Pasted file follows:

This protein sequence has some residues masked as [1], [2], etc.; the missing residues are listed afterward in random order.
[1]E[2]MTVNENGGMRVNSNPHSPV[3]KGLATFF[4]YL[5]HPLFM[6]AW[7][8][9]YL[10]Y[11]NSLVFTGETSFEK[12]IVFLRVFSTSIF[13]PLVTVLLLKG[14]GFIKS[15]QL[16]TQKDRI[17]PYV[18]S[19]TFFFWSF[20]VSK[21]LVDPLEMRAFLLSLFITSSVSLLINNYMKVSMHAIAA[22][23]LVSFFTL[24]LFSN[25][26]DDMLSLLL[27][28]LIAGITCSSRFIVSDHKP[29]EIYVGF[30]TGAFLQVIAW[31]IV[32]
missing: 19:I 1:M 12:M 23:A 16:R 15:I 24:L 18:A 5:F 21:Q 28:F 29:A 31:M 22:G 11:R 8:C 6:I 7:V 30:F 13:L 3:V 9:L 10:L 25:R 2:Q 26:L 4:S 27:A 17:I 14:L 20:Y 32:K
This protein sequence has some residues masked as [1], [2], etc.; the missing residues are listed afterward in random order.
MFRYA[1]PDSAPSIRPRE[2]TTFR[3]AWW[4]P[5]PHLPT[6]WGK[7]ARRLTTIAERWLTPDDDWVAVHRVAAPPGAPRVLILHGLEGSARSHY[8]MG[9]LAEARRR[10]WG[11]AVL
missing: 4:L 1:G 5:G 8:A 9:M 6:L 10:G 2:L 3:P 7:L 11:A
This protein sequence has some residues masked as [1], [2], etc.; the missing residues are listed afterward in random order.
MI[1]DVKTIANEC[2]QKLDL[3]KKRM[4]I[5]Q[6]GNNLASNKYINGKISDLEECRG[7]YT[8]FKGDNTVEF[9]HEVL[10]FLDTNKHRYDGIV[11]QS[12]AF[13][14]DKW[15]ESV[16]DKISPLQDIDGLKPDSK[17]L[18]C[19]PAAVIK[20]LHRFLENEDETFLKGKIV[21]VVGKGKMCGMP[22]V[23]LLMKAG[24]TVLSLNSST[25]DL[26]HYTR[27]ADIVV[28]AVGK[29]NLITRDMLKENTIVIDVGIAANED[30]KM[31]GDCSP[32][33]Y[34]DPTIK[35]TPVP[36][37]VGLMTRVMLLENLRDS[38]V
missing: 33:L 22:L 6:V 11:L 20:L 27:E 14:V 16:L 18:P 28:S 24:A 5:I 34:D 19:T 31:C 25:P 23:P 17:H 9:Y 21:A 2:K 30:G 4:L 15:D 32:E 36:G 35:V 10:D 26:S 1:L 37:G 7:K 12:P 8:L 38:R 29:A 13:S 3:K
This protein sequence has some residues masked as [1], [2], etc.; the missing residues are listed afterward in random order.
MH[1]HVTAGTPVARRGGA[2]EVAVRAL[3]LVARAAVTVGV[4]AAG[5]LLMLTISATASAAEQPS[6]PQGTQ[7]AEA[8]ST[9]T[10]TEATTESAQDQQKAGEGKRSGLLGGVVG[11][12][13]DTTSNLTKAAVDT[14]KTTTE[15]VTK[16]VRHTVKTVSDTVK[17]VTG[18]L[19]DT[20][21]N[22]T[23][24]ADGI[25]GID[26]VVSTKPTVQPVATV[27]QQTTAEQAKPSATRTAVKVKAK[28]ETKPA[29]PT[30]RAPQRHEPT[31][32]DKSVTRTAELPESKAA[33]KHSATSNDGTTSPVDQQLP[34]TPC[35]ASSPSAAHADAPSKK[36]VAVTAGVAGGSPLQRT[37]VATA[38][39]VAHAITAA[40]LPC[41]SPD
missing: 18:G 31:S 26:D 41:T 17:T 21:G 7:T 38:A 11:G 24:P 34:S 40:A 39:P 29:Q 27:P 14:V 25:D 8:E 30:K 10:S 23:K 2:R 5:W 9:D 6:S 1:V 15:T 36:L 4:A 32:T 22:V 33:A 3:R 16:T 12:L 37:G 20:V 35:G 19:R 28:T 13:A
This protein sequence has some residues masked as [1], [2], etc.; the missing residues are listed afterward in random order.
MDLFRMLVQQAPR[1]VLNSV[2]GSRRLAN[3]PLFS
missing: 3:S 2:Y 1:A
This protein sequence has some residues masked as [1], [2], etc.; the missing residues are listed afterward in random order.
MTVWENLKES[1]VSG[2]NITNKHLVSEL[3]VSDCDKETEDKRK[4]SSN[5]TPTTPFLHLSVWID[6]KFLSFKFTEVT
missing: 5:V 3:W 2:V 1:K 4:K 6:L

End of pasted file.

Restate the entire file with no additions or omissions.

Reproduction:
This protein sequence has some residues masked as [1], [2], etc.; the missing residues are listed afterward in random order.
[1]E[2]MTVNENGGMRVNSNPHSPV[3]KGLATFF[4]YL[5]HPLFM[6]AW[7][8][9]YL[10]Y[11]NSLVFTGETSFEK[12]IVFLRVFSTSIF[13]PLVTVLLLKG[14]GFIKS[15]QL[16]TQKDRI[17]PYV[18]S[19]TFFFWSF[20]VSK[21]LVDPLEMRAFLLSLFITSSVSLLINNYMKVSMHAIAA[22][23]LVSFFTL[24]LFSN[25][26]DDMLSLLL[27][28]LIAGITCSSRFIVSDHKP[29]EIYVGF[30]TGAFLQVIAW[31]IV[32]
missing: 19:I 1:M 12:M 23:A 16:R 15:I 24:L 18:A 5:F 21:Q 28:F 29:A 31:M 22:G 11:R 8:C 6:I 7:V 30:F 13:L 3:V 9:L 10:L 25:R 2:Q 26:L 4:S 27:A 17:I 14:L 20:Y 32:K
This protein sequence has some residues masked as [1], [2], etc.; the missing residues are listed afterward in random order.
MFRYA[1]PDSAPSIRPRE[2]TTFR[3]AWW[4]P[5]PHLPT[6]WGK[7]ARRLTTIAERWLTPDDDWVAVHRVAAPPGAPRVLILHGLEGSARSHY[8]MG[9]LAEARRR[10]WG[11]AVL
missing: 4:L 1:G 5:G 8:A 9:M 6:L 10:G 2:L 3:P 7:L 11:A
This protein sequence has some residues masked as [1], [2], etc.; the missing residues are listed afterward in random order.
MI[1]DVKTIANEC[2]QKLDL[3]KKRM[4]I[5]Q[6]GNNLASNKYINGKISDLEECRG[7]YT[8]FKGDNTVEF[9]HEVL[10]FLDTNKHRYDGIV[11]QS[12]AF[13][14]DKW[15]ESV[16]DKISPLQDIDGLKPDSK[17]L[18]C[19]PAAVIK[20]LHRFLENEDETFLKGKIV[21]VVGKGKMCGMP[22]V[23]LLMKAG[24]TVLSLNSST[25]DL[26]HYTR[27]ADIVV[28]AVGK[29]NLITRDMLKENTIVIDVGIAANED[30]KM[31]GDCSP[32][33]Y[34]DPTIK[35]TPVP[36][37]VGLMTRVMLLENLRDS[38]V
missing: 33:L 22:L 6:V 11:L 20:L 27:E 14:V 16:L 18:P 28:S 24:A 5:I 34:D 19:T 31:C 25:P 23:P 17:H 9:Y 21:A 2:K 30:G 4:L 15:D 32:E 36:G 35:V 10:D 26:S 1:L 37:G 7:K 12:P 8:L 38:R 29:A 13:S 3:K
This protein sequence has some residues masked as [1], [2], etc.; the missing residues are listed afterward in random order.
MH[1]HVTAGTPVARRGGA[2]EVAVRAL[3]LVARAAVTVGV[4]AAG[5]LLMLTISATASAAEQPS[6]PQGTQ[7]AEA[8]ST[9]T[10]TEATTESAQDQQKAGEGKRSGLLGGVVG[11][12][13]DTTSNLTKAAVDT[14]KTTTE[15]VTK[16]VRHTVKTVSDTVK[17]VTG[18]L[19]DT[20][21]N[22]T[23][24]ADGI[25]GID[26]VVSTKPTVQPVATV[27]QQTTAEQAKPSATRTAVKVKAK[28]ETKPA[29]PT[30]RAPQRHEPT[31][32]DKSVTRTAELPESKAA[33]KHSATSNDGTTSPVDQQLP[34]TPC[35]ASSPSAAHADAPSKK[36]VAVTAGVAGGSPLQRT[37]VATA[38][39]VAHAITAA[40]LPC[41]SPD
missing: 18:G 31:S 26:D 41:T 17:T 21:G 7:T 38:A 11:G 24:P 34:S 40:A 39:P 29:Q 27:P 14:V 25:D 8:E 30:K 10:S 23:K 2:R 5:W 9:D 6:S 1:V 15:T 36:L 4:A 32:T 22:V 33:A 3:R 16:T 12:L 37:G 20:V 35:G 19:R 28:T 13:A
This protein sequence has some residues masked as [1], [2], etc.; the missing residues are listed afterward in random order.
MDLFRMLVQQAPR[1]VLNSV[2]GSRRLAN[3]PLFS
missing: 3:S 2:Y 1:A
This protein sequence has some residues masked as [1], [2], etc.; the missing residues are listed afterward in random order.
MTVWENLKES[1]VSG[2]NITNKHLVSEL[3]VSDCDKETEDKRK[4]SSN[5]TPTTPFLHLSVWID[6]KFLSFKFTEVT
missing: 5:V 3:W 2:V 1:K 4:K 6:L